So, if you’re new to my writings, in whatever form, I should warn you:  You’re going to see parentheses, and most likely a whole slew of them (this might be wrong—I know it’s a “pride” of lions, a “band” of gorillas, a “murder”(!) of crows, and a “business” of ferrets, but I’m not sure of the proper group name of parentheses).  By the way, I considered making this entire post one immense parenthetical aside, enclosed within parentheses, but I realized it wouldn’t be grammatically proper so I didn’t.  (That’s a lie.  I thought it would be too “on the nose,” so to speak, and it would only really look cool with two giant parentheses, and alas, my keyboard doesn’t have these either.)

Saturday, May 26, 2012

Exotic/Disgusting Foods and Beverages Forum--Brains


     The eating of brains probably calls up a few cinematic images in most people, whether it’s the undead consumers of the “Return of the Living Dead” movies, or the creepy chilled monkey brains, served inside their owner’s heads, in “Indiana Jones and the Temple of Doom.”  I’m guessing the reaction of the average person is revulsion at the thought of emulating these films, even if the brains in question aren’t human, or of another primate.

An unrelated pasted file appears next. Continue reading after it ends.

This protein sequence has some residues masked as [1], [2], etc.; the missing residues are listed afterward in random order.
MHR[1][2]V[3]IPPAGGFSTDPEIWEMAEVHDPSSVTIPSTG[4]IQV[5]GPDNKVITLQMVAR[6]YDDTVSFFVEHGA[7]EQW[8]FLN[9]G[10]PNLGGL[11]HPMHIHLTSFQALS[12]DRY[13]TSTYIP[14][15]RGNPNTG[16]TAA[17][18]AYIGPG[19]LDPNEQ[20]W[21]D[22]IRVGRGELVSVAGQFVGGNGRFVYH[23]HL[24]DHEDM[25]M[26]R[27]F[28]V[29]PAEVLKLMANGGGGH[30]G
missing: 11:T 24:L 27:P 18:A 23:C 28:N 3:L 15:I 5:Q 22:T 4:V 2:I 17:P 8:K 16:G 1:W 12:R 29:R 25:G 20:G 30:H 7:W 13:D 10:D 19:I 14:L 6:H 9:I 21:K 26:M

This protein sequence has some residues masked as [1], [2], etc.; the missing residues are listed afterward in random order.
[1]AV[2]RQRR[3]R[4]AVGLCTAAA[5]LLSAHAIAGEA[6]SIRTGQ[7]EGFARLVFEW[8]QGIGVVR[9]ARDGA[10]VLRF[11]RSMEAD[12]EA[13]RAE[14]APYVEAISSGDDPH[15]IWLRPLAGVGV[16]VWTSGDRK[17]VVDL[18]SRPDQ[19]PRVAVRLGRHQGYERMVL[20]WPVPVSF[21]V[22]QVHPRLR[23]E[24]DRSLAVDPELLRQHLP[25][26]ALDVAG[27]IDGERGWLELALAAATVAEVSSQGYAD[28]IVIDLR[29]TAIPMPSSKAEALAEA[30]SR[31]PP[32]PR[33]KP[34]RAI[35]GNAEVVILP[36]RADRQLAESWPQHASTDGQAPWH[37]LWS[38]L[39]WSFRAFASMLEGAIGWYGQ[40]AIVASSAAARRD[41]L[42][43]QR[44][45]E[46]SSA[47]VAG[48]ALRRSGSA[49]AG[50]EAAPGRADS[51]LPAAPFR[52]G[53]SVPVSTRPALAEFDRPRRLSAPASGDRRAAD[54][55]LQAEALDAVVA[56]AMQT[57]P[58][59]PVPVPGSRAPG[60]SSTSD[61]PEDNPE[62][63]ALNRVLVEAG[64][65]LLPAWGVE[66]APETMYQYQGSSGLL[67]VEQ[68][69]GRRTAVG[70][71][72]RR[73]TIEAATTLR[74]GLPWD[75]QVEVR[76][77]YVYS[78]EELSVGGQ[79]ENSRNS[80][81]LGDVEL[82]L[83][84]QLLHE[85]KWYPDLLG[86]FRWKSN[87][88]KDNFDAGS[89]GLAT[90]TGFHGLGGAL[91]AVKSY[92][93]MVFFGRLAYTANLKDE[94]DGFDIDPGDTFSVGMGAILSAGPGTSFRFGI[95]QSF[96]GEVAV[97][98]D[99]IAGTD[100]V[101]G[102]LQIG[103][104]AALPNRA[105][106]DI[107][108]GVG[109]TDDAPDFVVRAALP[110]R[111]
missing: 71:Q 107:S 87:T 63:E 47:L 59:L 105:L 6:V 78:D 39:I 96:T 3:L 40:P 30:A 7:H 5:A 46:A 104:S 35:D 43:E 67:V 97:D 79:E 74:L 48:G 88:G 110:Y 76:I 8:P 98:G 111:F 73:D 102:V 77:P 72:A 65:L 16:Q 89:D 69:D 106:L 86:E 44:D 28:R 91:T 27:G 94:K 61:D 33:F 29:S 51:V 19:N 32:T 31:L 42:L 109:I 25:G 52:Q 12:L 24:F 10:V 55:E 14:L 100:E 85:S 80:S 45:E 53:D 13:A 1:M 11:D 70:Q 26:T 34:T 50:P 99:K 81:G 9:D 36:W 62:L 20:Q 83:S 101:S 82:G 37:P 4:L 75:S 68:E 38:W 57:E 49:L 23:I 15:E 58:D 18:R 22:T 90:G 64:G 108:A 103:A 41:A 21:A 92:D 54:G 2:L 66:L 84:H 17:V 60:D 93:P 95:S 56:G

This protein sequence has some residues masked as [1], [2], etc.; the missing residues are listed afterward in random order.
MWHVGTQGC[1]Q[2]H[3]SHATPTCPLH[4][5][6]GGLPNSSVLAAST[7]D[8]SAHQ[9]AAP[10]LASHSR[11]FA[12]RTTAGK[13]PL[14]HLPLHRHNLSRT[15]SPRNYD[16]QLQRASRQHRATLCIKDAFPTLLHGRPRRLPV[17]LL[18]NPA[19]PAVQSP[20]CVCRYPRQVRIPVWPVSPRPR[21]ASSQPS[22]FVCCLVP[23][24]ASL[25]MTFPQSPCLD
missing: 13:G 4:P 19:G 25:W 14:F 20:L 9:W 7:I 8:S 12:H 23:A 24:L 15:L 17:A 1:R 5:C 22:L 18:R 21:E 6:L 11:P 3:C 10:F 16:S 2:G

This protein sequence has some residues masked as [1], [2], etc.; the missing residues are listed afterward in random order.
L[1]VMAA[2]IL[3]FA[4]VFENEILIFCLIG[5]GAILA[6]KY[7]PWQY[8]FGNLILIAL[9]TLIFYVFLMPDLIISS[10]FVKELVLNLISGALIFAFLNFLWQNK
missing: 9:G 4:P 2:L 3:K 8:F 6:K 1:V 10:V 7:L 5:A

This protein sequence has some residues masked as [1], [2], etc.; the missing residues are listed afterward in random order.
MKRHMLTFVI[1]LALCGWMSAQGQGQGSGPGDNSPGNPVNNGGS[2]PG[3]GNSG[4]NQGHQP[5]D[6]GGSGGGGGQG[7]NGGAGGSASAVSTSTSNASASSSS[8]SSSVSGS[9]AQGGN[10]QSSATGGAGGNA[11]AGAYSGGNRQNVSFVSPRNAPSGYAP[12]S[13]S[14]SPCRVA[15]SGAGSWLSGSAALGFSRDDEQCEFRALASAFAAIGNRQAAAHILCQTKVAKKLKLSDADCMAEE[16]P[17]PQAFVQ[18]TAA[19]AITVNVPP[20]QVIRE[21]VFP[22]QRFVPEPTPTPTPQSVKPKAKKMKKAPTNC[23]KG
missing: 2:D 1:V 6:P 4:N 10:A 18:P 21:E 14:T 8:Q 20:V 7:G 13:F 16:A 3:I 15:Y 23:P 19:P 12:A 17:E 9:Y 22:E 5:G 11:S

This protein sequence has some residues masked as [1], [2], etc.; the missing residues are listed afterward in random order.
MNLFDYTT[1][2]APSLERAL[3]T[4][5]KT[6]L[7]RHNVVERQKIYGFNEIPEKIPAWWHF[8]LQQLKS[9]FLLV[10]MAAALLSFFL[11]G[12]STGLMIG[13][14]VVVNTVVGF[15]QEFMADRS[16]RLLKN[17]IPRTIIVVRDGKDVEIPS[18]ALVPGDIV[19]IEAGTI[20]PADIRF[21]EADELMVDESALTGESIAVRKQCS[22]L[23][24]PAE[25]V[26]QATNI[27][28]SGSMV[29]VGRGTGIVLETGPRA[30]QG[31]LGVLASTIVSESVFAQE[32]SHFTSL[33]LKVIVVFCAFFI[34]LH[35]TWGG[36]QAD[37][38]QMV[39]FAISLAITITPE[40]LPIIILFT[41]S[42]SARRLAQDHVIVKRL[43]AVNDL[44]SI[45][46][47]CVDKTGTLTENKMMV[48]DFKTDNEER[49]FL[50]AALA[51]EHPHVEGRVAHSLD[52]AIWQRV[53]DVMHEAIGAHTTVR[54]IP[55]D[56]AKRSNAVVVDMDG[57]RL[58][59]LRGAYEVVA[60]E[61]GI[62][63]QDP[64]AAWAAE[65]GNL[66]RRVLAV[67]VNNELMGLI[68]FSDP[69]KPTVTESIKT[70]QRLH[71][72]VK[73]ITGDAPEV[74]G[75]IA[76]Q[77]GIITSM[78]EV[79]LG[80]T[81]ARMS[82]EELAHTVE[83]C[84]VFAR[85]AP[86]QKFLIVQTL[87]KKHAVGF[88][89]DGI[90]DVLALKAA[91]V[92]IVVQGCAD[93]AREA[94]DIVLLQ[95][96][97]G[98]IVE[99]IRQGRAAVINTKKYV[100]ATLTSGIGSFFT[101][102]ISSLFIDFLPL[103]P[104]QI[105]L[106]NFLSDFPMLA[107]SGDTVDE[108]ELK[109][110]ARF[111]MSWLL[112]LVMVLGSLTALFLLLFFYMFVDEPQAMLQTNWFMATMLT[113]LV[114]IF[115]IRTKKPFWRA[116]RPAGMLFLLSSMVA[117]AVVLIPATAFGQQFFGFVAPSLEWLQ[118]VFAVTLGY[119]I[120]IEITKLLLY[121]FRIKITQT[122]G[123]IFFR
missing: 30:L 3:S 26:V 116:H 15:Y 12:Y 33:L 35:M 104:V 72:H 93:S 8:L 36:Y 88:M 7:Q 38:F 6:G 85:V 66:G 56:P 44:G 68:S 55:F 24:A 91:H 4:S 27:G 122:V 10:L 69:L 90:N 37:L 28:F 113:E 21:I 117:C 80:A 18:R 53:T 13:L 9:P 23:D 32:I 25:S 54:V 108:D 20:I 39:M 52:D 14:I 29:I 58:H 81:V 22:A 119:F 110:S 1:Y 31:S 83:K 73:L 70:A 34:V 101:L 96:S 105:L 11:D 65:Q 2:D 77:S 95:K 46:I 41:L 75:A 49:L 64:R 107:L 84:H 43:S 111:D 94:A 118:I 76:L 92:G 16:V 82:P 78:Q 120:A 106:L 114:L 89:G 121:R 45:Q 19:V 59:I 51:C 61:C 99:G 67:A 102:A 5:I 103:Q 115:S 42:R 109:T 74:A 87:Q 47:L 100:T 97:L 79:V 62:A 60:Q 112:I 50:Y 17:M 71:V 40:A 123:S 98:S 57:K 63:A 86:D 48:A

However, throughout history, and worldwide, this organ has had its fans.  The biggest ones appear to be the French, Portuguese, and Greeks.  Species commonly eaten are cattle, horses, pigs, squirrels, monkeys, chickens, goats, and evidently, in parts of New Guinea up until the mid to late 20th century, humans.  In the U.S. the hotbed (actually that’s an exaggeration these days, let’s say the lukewarmbed) is the area around St. Louis and the Ohio River Valley.  Two of the major dishes eaten using brains are eggs’n’brains (with scrambled eggs), and a fried-brain sandwich.